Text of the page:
Role of nitric oxide-related inhibition in intestinal function: relation to vasoactive intestinal polypeptide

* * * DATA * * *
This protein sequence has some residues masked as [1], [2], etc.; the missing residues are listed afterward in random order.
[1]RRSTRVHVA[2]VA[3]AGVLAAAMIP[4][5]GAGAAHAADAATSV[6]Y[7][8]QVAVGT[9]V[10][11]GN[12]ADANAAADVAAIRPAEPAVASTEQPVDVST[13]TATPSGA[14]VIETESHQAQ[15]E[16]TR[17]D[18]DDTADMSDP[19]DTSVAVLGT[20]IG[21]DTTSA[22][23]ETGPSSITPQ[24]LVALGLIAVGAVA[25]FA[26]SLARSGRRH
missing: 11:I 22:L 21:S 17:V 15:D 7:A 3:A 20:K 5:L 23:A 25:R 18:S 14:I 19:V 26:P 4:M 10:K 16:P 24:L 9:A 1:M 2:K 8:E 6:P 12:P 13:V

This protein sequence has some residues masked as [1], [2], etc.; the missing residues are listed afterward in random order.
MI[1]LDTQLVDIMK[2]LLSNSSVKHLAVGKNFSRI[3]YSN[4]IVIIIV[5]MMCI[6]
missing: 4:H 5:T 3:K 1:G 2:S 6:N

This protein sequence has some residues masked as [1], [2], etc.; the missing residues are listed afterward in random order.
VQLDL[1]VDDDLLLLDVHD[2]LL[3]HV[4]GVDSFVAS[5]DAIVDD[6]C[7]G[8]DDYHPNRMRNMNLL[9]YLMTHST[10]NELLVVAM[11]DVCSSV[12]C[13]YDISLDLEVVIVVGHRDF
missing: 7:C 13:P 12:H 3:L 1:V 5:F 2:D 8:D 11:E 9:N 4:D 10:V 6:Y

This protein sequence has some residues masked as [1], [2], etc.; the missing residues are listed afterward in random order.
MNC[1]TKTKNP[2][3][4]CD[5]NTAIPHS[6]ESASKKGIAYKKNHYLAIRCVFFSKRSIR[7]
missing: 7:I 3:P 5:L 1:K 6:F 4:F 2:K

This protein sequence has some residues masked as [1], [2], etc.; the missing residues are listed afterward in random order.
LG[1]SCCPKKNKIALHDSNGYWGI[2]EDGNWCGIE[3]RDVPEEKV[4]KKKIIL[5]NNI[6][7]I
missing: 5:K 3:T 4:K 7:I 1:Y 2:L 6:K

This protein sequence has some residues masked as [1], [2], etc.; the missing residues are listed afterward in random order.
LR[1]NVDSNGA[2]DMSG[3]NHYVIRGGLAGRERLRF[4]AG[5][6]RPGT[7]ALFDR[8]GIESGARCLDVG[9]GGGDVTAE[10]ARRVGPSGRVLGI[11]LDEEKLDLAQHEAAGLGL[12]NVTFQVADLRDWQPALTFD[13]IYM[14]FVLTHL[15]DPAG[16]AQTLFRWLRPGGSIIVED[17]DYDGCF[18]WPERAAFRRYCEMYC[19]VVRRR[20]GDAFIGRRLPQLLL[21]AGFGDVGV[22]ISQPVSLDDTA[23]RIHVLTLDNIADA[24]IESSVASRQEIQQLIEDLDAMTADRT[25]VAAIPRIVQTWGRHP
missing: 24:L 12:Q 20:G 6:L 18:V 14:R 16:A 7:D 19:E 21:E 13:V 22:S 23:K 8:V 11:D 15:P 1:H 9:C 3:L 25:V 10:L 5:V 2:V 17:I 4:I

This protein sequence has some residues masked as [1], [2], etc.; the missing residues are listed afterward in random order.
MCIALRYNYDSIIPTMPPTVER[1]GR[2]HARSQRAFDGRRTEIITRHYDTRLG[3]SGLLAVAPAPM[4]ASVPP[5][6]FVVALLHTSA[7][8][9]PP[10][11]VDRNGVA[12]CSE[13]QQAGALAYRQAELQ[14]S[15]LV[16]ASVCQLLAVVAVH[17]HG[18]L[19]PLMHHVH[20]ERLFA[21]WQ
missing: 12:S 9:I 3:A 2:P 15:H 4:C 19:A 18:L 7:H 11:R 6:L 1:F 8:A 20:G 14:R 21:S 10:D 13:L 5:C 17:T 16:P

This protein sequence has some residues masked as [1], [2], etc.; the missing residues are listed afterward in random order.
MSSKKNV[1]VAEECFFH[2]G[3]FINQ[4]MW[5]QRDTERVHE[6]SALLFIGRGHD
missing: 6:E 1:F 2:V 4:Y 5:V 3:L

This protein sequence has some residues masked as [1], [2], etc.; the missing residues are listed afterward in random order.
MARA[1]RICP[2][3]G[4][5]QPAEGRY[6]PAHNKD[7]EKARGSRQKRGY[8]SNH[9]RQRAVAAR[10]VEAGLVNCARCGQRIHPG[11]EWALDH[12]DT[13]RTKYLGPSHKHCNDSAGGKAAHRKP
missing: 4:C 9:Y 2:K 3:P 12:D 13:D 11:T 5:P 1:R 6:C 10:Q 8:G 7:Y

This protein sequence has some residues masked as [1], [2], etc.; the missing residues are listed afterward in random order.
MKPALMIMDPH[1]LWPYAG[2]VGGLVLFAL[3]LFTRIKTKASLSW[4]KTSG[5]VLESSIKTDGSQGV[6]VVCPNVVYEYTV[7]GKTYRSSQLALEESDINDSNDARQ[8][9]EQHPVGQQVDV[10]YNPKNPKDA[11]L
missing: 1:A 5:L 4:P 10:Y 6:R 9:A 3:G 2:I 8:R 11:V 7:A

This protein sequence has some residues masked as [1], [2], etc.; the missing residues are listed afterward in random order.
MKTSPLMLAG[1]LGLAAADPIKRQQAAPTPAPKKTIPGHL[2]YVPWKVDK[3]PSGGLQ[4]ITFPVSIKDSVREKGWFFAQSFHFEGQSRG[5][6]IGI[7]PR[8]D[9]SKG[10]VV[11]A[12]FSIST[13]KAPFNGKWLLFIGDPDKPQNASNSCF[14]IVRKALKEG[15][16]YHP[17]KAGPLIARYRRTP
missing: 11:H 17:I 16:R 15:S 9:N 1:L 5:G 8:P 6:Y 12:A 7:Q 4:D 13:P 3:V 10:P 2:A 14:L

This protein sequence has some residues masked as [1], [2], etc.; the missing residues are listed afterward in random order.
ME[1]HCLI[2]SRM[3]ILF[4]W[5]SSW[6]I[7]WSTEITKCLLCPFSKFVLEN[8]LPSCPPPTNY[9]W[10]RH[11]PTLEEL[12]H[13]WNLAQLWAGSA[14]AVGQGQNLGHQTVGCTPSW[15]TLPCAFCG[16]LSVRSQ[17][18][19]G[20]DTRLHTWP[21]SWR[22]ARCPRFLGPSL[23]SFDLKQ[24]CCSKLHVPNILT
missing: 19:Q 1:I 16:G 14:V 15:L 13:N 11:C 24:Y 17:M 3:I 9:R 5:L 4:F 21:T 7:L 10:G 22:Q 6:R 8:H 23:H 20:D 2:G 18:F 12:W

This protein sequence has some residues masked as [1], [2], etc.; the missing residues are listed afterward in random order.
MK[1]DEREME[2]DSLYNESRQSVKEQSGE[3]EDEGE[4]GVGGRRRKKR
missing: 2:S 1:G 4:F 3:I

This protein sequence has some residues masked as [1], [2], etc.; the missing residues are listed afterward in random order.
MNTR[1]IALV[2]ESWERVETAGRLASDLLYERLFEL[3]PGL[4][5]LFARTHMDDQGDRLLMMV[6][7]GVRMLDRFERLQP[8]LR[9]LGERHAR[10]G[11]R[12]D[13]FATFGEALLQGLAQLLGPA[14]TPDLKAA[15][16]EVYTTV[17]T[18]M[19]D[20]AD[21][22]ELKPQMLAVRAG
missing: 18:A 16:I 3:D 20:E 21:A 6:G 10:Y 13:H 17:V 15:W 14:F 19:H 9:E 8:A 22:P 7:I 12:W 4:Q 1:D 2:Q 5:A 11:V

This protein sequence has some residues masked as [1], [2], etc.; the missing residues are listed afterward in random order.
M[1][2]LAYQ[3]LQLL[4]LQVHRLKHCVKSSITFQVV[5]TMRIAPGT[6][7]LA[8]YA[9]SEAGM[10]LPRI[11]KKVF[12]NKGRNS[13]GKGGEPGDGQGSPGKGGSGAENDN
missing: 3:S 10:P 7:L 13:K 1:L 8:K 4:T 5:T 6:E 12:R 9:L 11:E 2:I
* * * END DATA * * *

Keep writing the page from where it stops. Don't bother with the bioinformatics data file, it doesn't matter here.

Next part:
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This study examined the role of nitric oxide (NO) in tonic inhibition of motor activity in isolated, perfused canine ileal segments. Brief addition of N omega-nitro-L-arginine methyl ester (L-NAME) to the perfusate caused, after a delay, a concentration-dependent persistent increase in tonic and phasic activity of circular muscle. This increased motor activity was prevented or reversed by addition of L- but not D-arginine to the perfusate. Removal of Ca2+ or addition of 10(-7) M omega-conotoxin (GVIA) to the perfusate markedly reduced this response. The motor activity induced by L-NAME was accompanied by loss of distal inhibition and enhanced excitation to low-frequency field stimulation. L-NAME infusion significantly reduced tonic vasoactive intestinal polypeptide (VIP) output, sodium nitroprusside increased VIP output, but L-arginine infusion did not restore VIP output. Atropine (10(-7) M) and/or hexamethonium (10(-4) M) reduced the motor response to L-NAME by 75%. Atropine reduced and hexamethonium nearly abolished VIP output. We conclude that there is tonic Ca(2+)-dependent NO output from perfused intestinal segments dependent on nerves with N-Ca channels, that NO acts to inhibit muscle directly and by inhibiting release of excitatory mediators, and that this output is the primary inhibitory determinant of contractile activity.
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